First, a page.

dougachim

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Point is, they moved out - phht! - and never came back. Pointyheads say the population density in today's Grant and Luna Counties was greater during the height of the Mimbreno culture than it is today. Judging by the extreme number of small and medium sized ruins everywhere you look, these geniuses might be .

So why the exodus? Climate? Apaches? Something else? The climate and its changes ain't that much different in Casas Grandes than San Lorenzo - at least not better enough to cause the migration, IMO. Maybe they all went to Tenochtitlan and became Aztecs.

With the remarkable advances in DNA genealogy research the past 10 years revealing a clearer and surprising history of humans on earth, maybe we'll someday know more about not only where the Mimbrenos went, but also where they came from.
I am working with my buddies at Harvard getting dna samples to see where the Mimbres went. the china virus scam set it back 3 years but it is going again. I have a c-note that the Mimbres stayed around their homelands. Some went to Paquime but the rest just stopped living in giant pueblos that took too much work to maintain and went back to extended family living. There is also a study to see where all the Mimbres pottery found in Chihuahua was made there or imported, another c-note that most ws made in Chihuahua. Look at the Mogollon timeline Mimbres is a phase of the Mogollon the phases after the Mimbres live from NW Chihuahua, Arizona, far west Texas, and the bottom half of New Mexico. I also believe the Casas Grandes peoples were Mogollon.` I am guessing the country gets shut down again this fall so no telling when the studies will be finished to see who is correct.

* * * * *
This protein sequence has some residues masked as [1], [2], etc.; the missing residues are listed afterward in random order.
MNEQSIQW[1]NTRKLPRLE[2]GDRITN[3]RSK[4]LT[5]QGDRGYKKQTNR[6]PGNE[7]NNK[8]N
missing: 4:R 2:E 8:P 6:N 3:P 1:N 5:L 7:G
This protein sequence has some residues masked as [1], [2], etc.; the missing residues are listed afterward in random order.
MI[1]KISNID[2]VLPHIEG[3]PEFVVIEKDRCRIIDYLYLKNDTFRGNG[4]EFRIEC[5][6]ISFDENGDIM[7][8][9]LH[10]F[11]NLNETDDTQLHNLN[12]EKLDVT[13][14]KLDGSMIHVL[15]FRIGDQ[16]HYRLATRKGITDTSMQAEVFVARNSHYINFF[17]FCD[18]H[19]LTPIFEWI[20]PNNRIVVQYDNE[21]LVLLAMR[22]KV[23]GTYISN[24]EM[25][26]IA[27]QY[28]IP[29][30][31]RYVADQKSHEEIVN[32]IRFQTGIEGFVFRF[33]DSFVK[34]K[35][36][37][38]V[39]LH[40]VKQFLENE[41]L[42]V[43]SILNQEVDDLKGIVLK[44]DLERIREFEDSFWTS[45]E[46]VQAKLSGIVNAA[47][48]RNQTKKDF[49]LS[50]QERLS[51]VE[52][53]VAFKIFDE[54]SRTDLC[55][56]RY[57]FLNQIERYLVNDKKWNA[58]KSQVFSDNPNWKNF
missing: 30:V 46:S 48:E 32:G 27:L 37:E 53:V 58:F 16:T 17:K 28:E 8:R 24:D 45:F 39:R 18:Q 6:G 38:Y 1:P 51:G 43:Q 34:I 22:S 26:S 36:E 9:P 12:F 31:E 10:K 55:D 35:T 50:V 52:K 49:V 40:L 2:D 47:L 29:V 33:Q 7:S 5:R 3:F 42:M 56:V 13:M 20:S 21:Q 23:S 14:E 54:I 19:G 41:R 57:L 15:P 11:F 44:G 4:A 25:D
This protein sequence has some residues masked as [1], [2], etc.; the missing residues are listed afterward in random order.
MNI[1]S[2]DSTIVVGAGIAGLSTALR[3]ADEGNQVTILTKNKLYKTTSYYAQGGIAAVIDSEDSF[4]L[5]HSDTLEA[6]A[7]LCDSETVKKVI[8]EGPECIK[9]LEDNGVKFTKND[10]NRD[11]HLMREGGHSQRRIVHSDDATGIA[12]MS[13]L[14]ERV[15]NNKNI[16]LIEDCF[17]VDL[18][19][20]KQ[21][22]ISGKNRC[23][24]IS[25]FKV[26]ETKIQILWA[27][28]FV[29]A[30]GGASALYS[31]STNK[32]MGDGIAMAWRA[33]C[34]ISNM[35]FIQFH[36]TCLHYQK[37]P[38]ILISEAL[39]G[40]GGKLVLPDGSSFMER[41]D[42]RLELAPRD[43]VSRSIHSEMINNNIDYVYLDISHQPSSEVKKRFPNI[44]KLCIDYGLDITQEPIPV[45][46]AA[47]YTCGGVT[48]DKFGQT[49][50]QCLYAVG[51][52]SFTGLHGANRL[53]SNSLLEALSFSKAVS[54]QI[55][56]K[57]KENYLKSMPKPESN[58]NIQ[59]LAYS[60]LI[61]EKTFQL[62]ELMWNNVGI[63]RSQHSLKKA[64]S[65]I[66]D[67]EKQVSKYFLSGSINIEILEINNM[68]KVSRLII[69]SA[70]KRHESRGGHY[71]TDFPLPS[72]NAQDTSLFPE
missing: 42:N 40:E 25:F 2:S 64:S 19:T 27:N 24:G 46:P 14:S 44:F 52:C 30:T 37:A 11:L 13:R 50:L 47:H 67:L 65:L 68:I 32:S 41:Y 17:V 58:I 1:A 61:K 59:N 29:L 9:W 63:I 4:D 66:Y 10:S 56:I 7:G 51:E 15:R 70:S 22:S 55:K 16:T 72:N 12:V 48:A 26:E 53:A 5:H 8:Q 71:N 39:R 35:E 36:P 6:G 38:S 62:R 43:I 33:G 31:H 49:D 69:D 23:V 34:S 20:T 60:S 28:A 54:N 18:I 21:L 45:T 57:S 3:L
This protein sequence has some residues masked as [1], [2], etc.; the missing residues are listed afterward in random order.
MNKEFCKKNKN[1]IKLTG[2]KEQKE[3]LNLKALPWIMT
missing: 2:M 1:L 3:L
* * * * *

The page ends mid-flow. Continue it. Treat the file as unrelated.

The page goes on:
sdcfia

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I am working with my buddies at Harvard getting dna samples to see where the Mimbres went. the china virus scam set it back 3 years but it is going again. I have a c-note that the Mimbres stayed around their homelands. Some went to Paquime but the rest just stopped living in giant pueblos that took too much work to maintain and went back to extended family living. There is also a study to see where all the Mimbres pottery found in Chihuahua was made there or imported, another c-note that most ws made in Chihuahua. Look at the Mogollon timeline Mimbres is a phase of the Mogollon the phases after the Mimbres live from NW Chihuahua, Arizona, far west Texas, and the bottom half of New Mexico. I also believe the Casas Grandes peoples were Mogollon.` I am guessing the country gets shut down again this fall so no telling when the studies will be finished to see who is correct.
Interesting post. Some of the Mogollon branches tended toward larger villages, but the Mimbres ruins are almost all pithouses and less-than-a-dozen-room structures. When you compare the Mimbres and Paquime timelines, it's a good bet that over time the demise of the former likely contributed to the building of the latter.

It would be my working model that the Mimbrenos may have abandoned their NM digs for security reasons. The Apaches began entering the territory about the same time. We know what they were like. I would speculate that the migration and resettling in MX resulted in larger villages and bigger structures, not the other way around. It would be easier for larger groups to defend what they had, in contrast to what they were used to in the Mimbres Valley and environs.

Re your pals' project and more shutdowns, I wonder how long the people will continue to put up with the crime ring that owns this country.